Former Israeli national security advisor and retired Major General Yaakov Amidror and former American national security advisor Thomas E. Donilon weighed in on strategies for negotiating with Iran and approaching the Islamic State of Iraq and Syria at the Institute of Politics on Tuesday night.
During the conversation, which was moderated by Belfer Center Director and Kennedy School Professor Graham T. Allison, Amidror said that ISIS is a part of a larger problem stemming from Islamic extremism in the Middle East.
“From the Israeli perspective, ISIS is one of many Islamist groups who, despite their differences, all believe that Islam should control the Middle East,” Amidror said.
When Allison, suggesting that Iranian-sponsored groups have been effective in countering ISIS, asked them whether enlisting Iran’s help on the issue would aid American efforts to defeat the group, both panelists rejected the idea.
“There is a way to defeat ISIS with tribes in Iraq and without putting Iran at the center,” Amidror said. “You can recruit the tribes or Iran, but not both.”
Donilon then said that the “authoritarian and sectarian” Iranian-supported government of former Iraqi Prime Minister Nouri al-Maliki raises questions about whether Iran’s involvement in the battle against ISIS would prove beneficial, due to differences in governing styles.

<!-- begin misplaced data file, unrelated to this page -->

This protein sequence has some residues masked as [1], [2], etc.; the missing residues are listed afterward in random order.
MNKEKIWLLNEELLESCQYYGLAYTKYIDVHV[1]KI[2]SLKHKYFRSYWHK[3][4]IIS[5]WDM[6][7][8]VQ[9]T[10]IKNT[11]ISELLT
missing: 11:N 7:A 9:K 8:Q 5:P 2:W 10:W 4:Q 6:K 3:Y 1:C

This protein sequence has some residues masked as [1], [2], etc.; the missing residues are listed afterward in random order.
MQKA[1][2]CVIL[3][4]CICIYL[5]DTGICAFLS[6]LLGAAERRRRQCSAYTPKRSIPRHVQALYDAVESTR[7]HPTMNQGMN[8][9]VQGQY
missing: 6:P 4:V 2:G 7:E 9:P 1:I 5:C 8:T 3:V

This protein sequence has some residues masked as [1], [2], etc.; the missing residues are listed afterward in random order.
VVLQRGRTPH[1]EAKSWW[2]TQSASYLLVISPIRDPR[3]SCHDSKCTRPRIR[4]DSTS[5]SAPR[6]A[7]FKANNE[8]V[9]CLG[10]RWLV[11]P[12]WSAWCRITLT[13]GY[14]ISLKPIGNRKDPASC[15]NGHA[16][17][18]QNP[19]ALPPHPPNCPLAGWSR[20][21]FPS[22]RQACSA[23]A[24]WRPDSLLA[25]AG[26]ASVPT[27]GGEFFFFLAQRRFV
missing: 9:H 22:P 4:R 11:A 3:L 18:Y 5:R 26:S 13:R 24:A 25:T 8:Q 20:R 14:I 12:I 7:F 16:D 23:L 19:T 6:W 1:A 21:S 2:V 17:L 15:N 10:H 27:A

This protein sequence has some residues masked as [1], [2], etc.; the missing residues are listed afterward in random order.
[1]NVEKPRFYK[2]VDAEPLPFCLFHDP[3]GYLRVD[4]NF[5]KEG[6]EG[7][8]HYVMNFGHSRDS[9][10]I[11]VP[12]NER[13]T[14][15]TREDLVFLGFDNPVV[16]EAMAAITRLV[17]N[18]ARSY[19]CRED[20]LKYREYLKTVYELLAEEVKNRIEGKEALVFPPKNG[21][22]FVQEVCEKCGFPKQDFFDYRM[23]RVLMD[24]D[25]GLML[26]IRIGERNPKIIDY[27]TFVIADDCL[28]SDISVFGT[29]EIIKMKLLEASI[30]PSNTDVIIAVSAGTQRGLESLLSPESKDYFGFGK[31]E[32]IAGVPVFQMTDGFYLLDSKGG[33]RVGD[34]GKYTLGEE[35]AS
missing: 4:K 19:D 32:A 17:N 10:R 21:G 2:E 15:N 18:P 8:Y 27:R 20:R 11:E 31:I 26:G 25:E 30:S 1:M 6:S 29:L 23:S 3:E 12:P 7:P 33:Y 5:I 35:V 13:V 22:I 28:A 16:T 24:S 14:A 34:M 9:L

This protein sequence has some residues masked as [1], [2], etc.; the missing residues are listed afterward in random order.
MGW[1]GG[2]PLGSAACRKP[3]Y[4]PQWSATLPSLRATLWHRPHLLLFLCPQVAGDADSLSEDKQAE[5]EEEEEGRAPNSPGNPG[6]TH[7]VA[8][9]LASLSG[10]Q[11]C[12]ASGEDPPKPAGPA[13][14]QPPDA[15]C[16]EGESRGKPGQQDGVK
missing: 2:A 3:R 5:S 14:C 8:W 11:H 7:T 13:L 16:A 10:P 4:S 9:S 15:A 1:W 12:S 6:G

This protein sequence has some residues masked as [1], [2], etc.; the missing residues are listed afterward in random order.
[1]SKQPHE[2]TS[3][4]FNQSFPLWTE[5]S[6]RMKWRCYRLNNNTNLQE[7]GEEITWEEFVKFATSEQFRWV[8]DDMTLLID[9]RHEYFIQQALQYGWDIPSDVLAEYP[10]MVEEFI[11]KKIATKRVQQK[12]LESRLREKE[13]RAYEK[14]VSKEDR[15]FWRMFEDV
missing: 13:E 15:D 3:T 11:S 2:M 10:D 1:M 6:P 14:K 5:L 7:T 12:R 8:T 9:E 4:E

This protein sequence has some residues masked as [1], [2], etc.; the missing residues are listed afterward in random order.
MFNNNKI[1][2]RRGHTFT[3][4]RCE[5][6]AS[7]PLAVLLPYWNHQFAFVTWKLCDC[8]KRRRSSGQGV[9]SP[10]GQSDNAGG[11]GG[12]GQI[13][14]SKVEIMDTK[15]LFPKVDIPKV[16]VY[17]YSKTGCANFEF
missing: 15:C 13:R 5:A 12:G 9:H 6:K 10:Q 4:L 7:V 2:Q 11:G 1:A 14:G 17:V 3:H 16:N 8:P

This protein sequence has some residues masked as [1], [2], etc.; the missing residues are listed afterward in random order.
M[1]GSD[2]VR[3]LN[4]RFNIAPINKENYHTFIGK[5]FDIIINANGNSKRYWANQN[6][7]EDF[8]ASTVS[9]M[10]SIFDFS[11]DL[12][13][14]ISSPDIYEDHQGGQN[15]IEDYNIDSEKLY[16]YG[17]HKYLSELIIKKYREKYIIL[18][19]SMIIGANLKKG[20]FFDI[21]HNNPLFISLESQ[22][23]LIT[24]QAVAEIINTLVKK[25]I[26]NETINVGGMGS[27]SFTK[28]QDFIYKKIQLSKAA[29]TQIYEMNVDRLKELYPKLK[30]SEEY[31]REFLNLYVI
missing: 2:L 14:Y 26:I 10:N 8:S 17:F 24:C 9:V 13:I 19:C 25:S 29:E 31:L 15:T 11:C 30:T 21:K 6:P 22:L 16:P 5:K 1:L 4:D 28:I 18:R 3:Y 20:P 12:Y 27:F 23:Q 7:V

“You have to think about what type of government Iran is interested in having in Iraq. We need a unity government,” he said.
During the second half of the panel, some differences emerged in the speakers' views as Allison asked questions about U.S. negotiations with Iran, focusing on the Geneva interim agreement reached last November.
Amidror said that he felt that Western powers had become too lenient with Iran.
“The Iranians have found ways to improve their economy because of the easing of the economic sanctions,” he said. “If the pressure will not be raised on Iran, then the chances of reaching an agreement with them will decrease.”
Donilon, who was involved in the Obama administration’s efforts to negotiate with Iran, countered that the negotiations did in fact sway the discourse in favor of the U.S. and caused the Iranians to compromise on their nuclear policy.
“The interim agreement is a solid basis for negotiations and froze the existing system,” he said. “Leverage on the long haul is on the side of the international community. We will not accept a bad deal.”
—Staff writer Michael S. Avi-Yonah can be reached at email@example.com.
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